By: Dylan DeWitt
In athletics, there are ups and downs, victories and defeats, successes and failures. When you are a student-athlete, you never truly know when your last competition or practice may be, so giving everything your all should be within your mentality. This statement proved true for Chauncey Bridges one day during football practice.
Bridges, a senior from Farmington Hills, Mi., was primed and ready for his final season as an Oiler. Coming off a stellar year in 2016, and claiming all-region and all-conference honors, the 2017 season could not start any quicker for him to try and pick up where he left off.
Bridges would play in the first three games where he averaged just under 50 yards a game. After that, the scenario no athlete wants to happen, happened. On what seemed to be a normal day of practice, a blocking drill went wrong for the Oiler running back.
“During a blocking drill in practice I hit a teammate and lost feeling in my extremities for a moment,” said Bridges.
The team, staff, and trainers immediately knew something had happened. After a few days of waiting for the tests to come back, the diagnosis of a spinal stenosis came in. The athletic department and doctors talked it over and believed Bridges would no longer be able to play due to the high risk.
This news was tough to swallow, but it did not stop Bridges from being the best teammate he could be; possibly a contributing factor to the success of the Oilers this season. The Football team would make it to the Sweet Sixteen of the 2017 NCCA Division II Football Playoffs for the first time ever, along with setting many records and accomplishments along the way.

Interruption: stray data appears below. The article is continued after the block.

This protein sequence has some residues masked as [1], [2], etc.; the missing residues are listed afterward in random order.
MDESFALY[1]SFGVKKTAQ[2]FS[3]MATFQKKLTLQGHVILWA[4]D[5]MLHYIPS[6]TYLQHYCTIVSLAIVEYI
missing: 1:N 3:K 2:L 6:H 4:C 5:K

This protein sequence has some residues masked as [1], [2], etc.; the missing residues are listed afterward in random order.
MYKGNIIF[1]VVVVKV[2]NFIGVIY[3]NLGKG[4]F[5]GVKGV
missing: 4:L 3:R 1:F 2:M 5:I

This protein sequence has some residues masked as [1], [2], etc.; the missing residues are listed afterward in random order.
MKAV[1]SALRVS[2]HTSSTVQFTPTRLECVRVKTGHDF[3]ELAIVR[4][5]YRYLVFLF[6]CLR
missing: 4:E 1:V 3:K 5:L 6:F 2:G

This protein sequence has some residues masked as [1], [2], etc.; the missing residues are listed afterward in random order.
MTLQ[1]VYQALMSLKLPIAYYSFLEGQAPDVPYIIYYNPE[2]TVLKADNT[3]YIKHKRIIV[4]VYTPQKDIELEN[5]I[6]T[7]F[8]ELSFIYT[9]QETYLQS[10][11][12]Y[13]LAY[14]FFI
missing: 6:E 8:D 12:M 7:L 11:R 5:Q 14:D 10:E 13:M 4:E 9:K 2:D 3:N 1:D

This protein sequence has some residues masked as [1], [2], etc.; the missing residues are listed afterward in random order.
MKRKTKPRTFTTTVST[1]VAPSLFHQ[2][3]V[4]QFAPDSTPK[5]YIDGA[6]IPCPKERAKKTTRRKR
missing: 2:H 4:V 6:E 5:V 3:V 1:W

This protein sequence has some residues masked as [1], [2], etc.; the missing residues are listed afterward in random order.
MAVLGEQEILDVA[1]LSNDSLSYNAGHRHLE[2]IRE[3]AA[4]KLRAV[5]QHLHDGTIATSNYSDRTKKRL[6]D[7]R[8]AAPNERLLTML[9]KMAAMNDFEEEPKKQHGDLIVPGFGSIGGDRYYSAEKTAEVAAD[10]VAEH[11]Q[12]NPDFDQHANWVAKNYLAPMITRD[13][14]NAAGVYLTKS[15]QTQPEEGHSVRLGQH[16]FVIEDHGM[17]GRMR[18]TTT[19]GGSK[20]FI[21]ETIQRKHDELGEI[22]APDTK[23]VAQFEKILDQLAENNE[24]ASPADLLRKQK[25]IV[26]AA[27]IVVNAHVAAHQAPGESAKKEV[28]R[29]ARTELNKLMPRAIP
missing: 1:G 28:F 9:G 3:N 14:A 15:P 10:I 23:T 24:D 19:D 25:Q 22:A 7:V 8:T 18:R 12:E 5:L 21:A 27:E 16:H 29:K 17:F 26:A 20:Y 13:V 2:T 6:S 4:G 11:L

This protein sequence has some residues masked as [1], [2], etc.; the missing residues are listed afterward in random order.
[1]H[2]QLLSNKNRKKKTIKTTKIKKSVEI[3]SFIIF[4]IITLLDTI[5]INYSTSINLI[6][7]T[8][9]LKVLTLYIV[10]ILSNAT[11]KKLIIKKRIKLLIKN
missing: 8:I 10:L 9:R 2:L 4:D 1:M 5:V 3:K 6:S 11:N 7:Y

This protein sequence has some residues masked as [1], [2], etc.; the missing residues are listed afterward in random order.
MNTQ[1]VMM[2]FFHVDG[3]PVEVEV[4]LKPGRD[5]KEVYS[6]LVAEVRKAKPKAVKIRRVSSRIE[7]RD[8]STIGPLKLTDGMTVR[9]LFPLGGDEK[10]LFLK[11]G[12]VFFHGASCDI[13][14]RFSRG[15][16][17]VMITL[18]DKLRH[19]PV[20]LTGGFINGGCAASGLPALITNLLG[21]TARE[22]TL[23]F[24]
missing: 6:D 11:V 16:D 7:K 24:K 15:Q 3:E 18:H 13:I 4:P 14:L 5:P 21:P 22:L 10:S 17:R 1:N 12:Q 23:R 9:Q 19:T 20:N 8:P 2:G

“This season was so memorable because of the players on the team, the brotherhood that has been forged through the countless hours of working with each other, and building each other up,” said Bridges. “It made it possible for us to live in the moment the entire season.”
The most memorable part of the season may have come on Senior Day. As the Oilers piled on the points and moved into victory formation on that Saturday afternoon, number 20 trotted onto the field to call the last play and take the final kneel. In that special moment, the ball snapped and emotions ran through Bridges more than ever before.
“After all the time I put in with my brothers working towards our goal, I had my season taken from me. It was hard, but I was able to keep my spirits up, and motivate my team anyway possible,” Bridges said.
Chauncey Bridges ended his career with 2,511 yards and 16 touchdowns as a four-year player at the University of Findlay. He will remember his memories here, and especially this year filled with its’ ups and downs.
“To be honored in that way on our Senior Night was absolutely amazing and I honestly can’t put into words the feelings I had. All I can say is that I don’t cry often at all, but in that moment, I couldn’t hold back a single tear,” said Bridges.